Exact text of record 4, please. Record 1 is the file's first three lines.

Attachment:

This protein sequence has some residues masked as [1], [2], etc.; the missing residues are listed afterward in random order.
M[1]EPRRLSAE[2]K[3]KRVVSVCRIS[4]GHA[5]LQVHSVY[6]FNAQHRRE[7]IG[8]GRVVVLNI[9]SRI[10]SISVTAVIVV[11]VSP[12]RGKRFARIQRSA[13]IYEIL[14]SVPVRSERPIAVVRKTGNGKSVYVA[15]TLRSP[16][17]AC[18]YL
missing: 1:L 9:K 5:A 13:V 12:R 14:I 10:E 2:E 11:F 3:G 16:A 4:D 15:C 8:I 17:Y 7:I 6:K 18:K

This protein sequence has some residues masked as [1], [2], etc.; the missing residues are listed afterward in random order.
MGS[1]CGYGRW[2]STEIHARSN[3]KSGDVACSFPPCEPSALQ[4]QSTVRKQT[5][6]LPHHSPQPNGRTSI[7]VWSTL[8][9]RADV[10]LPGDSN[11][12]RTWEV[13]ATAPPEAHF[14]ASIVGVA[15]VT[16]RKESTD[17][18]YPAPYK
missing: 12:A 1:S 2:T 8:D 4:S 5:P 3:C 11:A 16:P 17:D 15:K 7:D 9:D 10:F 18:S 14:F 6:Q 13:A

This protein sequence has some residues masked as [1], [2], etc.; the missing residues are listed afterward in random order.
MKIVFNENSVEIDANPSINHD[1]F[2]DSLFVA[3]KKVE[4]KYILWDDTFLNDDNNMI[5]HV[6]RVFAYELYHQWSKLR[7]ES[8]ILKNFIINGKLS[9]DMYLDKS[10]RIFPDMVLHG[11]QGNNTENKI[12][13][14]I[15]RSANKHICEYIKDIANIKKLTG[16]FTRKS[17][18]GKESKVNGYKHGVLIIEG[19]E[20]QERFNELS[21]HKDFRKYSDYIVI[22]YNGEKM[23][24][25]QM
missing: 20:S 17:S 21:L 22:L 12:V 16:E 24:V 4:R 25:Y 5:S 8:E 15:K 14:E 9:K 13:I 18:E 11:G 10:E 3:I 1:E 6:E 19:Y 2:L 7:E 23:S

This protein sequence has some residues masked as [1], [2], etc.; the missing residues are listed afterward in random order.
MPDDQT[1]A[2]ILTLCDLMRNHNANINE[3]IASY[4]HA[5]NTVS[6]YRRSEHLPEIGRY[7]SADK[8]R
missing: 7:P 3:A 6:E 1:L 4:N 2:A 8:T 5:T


This protein sequence has some residues masked as [1], [2], etc.; the missing residues are listed afterward in random order.
MPDDQT[1]A[2]ILTLCDLMRNHNANINE[3]IASY[4]HA[5]NTVS[6]YRRSEHLPEIGRY[7]SADK[8]R
missing: 7:P 3:A 6:E 1:L 4:N 2:A 8:T 5:T